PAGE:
The botanical name of Cauliflower is Brassica oleracea var. botrytis; it belongs to the family Brassicaceae

Hills: Ooty 1, Pusa Dapoli.
Plains: Early Synthetic and Tropi cross.

Soil: It requires cool moist climate. The early varieties may tolerate higher temperature and long days. This can be grown in plains during September to February. Deep loamy soils are good
with higher organic matter and good drainage. It can be grown in a pH range of 5.5 to 6.6.

Season and sowing
Nursery: 100 sq.m nursery area/ha. Apply FYM at 300 kg and 10 kg of No.5 mixture (9:9:9) along with 50 g of Sodium molybdate and 100 g of Borax. Sow the seeds at 10 cm between rows in raised seed beds after drenching it with Copper oxychloride (2.5 g/lit). Transplant 30 to
40 days old seedlings at a spacing of 45 cm. Avoid land infected with ‘club root disease’.

Seed rate: 375 g/ha.
Sow the seeds in raised beds and transplant 25 days (early varieties), 45 days old seedlings (late varieties) at 45 cm apart.

Preparation of field: Bring the soil to fine tilth. Pits should be taken at a spacing of 45 cm either way in hills. Form ridges and furrows at 60 cm in plains.

Hills: Once in a week during January and February.
Plains: Once in a week.

Application of fertilizers
Hills: Apply 30 t/ha of FYM and 90 kg N, 90 kg P and 90 kg K as basal dose and 45:45:45 kg NPK/ha after 45 days.
Plains: Apply 15 t of FYM/ha and 50 kg N, 100 kg P and 50 kg K as basal and 50 kg N after 45 days. Apply 2 kg of Departmental Vegetable micronutrient mixture without mixing with the chemical fertilizers.

After cultivation: Gap filling after 20 days of planting to maintain the population and uniform growth. Hoeing and weeding on 30th and 45th day. Avoid deep intercultivation as it is a shallow rooted crop.

Plant protection against Pests
Cut Worms: Set up light trap in summer months. Spray chlorpyriphos 2 ml/lit in the collar region during evening hours.
Aphids: The incidence is severe during autumn season. Install yellow sticky trap at 12 no/ha to monitor Macropterous adults (winged adult).
Spray neem oil 3 % or dimethoate 2 ml/lit with 0.5 ml Teepol/lit.
Diamond backmoth
1. Grow mustard as intercrop at 20:1 ratio.
2. Install pheromone traps at 12 No/ha.
3. Spray cartap hydrochloride 1 g/lit or Bacillus thuringiensis 1g/lit at primordial stage (ETL 2 larvae/plant)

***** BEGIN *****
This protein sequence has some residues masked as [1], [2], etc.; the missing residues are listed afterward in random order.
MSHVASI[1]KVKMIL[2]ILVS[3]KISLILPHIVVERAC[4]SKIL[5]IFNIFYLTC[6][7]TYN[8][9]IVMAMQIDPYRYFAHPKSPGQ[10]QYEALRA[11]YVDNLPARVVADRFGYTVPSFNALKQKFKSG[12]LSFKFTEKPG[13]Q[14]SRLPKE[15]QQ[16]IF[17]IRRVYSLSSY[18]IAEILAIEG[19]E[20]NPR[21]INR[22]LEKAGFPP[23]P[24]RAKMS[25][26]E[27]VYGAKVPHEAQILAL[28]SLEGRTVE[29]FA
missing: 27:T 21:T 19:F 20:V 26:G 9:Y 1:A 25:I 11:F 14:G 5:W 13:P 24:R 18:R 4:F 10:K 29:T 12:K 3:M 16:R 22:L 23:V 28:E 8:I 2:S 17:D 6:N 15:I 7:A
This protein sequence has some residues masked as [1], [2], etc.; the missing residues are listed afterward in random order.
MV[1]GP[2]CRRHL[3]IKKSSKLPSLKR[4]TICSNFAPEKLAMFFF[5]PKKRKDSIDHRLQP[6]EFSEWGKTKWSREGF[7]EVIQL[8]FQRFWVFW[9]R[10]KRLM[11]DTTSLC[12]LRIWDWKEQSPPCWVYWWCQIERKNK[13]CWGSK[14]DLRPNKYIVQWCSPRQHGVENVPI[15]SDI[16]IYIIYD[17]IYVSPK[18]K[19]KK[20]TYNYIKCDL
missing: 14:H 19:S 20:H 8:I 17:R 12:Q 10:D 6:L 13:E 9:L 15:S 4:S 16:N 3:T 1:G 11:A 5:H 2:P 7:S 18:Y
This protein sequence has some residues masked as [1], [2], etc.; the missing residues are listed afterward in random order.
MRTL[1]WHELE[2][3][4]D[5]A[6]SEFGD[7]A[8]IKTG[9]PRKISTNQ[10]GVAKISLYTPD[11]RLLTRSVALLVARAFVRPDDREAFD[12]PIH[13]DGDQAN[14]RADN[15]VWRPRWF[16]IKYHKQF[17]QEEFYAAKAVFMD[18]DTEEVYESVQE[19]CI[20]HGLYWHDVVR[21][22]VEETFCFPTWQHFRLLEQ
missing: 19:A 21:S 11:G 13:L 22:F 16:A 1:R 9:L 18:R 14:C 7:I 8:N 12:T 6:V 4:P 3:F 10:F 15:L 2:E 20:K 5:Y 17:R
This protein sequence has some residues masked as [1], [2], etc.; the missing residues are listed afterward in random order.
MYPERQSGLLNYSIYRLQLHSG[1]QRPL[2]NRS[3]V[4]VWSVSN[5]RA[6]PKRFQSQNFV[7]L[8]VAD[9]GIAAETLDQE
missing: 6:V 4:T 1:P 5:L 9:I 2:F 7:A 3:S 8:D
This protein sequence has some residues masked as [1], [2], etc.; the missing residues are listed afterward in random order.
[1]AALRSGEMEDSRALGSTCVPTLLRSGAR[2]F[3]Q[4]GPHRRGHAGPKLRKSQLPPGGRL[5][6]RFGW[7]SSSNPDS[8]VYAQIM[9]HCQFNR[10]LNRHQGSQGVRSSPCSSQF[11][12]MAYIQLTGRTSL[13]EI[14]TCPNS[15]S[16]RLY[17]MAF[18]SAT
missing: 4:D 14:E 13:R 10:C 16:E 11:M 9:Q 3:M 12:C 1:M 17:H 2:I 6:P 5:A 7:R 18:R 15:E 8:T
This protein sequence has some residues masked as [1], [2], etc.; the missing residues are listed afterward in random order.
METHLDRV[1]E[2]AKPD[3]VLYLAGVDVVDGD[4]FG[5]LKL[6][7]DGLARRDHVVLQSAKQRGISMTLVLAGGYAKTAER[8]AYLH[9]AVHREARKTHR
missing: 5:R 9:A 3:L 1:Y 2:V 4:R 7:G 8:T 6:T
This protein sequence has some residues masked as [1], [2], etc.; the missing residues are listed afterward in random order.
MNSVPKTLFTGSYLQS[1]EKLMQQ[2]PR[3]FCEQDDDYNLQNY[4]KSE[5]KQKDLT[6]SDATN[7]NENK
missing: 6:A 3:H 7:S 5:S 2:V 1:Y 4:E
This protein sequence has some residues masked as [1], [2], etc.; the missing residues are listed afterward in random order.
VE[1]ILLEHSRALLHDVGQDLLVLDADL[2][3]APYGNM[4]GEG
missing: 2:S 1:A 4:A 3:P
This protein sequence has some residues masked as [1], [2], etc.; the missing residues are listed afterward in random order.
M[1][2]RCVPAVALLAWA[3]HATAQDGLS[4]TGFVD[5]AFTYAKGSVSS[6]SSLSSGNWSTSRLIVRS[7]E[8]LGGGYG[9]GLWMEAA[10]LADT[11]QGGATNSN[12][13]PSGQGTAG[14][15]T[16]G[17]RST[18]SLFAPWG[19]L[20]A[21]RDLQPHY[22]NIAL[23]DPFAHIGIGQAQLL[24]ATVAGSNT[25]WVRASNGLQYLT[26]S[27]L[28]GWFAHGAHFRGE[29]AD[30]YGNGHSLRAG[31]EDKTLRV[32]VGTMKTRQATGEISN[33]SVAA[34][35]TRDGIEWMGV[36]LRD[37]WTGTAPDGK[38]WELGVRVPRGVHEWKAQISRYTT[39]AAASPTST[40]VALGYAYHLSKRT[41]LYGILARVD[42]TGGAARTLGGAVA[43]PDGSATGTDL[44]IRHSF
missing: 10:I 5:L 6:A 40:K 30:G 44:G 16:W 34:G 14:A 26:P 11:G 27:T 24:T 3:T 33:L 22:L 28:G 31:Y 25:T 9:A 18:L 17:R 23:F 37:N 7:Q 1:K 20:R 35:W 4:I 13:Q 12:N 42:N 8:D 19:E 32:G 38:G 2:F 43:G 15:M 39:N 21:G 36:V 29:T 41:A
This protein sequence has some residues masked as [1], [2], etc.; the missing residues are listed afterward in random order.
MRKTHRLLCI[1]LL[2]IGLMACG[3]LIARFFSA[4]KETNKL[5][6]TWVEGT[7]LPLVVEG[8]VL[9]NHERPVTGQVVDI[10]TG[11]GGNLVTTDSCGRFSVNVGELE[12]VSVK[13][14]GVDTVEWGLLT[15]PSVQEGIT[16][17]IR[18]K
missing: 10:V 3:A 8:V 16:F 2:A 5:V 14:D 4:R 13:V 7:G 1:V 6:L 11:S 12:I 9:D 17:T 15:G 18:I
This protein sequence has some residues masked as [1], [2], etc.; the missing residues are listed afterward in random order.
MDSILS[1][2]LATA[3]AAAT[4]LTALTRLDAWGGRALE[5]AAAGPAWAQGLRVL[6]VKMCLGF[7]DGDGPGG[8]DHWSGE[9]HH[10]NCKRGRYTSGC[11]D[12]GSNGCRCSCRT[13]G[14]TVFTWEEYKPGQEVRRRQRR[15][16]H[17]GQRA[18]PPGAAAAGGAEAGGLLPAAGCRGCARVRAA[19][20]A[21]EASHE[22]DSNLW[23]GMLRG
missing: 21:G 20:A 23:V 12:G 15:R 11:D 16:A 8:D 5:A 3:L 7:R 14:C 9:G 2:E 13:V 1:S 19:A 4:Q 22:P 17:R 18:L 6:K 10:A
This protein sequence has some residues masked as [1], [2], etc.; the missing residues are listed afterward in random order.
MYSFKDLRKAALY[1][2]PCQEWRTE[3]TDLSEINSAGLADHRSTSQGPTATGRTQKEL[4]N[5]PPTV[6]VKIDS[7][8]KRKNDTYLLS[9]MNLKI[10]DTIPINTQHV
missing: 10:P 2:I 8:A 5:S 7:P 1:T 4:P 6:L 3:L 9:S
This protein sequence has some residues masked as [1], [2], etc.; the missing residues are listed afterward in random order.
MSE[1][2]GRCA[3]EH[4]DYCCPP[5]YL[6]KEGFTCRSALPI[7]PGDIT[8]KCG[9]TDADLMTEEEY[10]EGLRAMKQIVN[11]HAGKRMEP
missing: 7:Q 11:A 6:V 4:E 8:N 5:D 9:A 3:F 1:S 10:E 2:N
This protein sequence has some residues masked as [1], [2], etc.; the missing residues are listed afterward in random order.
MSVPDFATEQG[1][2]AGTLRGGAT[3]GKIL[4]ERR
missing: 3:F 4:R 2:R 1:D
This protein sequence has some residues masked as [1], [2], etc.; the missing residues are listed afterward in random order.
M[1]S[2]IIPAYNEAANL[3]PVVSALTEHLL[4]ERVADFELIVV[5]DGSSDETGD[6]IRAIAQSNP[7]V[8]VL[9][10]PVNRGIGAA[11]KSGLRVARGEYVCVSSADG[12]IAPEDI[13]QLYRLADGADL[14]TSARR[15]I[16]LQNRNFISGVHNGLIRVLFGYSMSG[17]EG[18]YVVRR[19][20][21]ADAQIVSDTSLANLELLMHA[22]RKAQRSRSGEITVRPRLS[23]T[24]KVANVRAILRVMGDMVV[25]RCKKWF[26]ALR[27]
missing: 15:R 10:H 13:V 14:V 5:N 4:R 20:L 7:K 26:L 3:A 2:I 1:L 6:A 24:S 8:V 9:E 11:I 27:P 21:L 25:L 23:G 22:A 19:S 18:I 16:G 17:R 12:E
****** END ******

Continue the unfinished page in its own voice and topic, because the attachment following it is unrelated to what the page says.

4. Spray NSKE 5 % after primordial stage.
5. Release larval parasite Diadegma semiclausum (Ichneumonidae: Hymenoptera) at 50,000/ha, 60 days after planting.

Protection against Diseases
Club root: Seed treatment at 10 g/ kg of seeds or soil application @ 2.5 kg/ha or seedling dip in solution of 5g/ litre with Pseudomonas fluorescens. Dip the seedlings in Carbendazim solution
(1 – 2 g/lit) for two minutes. Drench the soil around the seedlings in the main field with Carbendazim @ 1 g/lit. Follow crop rotation. Crucifers should be avoided for three years.
Leaf Spot: Spray Mancozeb at 2 g/lit or Carbendazim 1 g/lit.
Leaf Blight: Spray Mancozeb @ 2.5 g/ litre.
Blanching: Blanching refers to covering of curds. A perfect curd of flower is pure white. It is necessary to exclude sunlight to obtain this. The common practice is to bring the outer leaves up over the curd and tie them with a twine or rubber band. By using a different coloured twine each day. It is easy at the time of harvest to select those tied earlier.
Physiological disorders
Browning or brown rot: This is caused by Boron deficiency. It appears as water soaked areas and later changes into rusty brown. Spray one kg of Borax in 500 lit of water 30 days after planting.
Whip tail: This results from the deficiency of Molybdenum. It is more pronounced in acidic soil.
The leaf blades do not develop properly. In severe cases only the midrib develops and it can be corrected by spraying 100 g of Sodium molybdate in 500 lit of water 30 days after planting.
Buttoning: The term buttoning is applied to the development of small curds or buttons. The plants do not develop normally and leaves remain small and do not cover the developing curds.
Deficiency of Nitrogen and planting the early varieties late may cause these symptoms. Avoid transplanting aged seedlings.
Blindness: Blind-cauliflower plants are those without terminal buds. The leaves are large, thick, leathery and dark green. It is due to the prevalence of low temperature when the plants are young or due to damage to the terminal bud during handling the plants or due to injury by pests.

Hills : 20 – 30 t/ha
Plains : 15 – 20 t/ha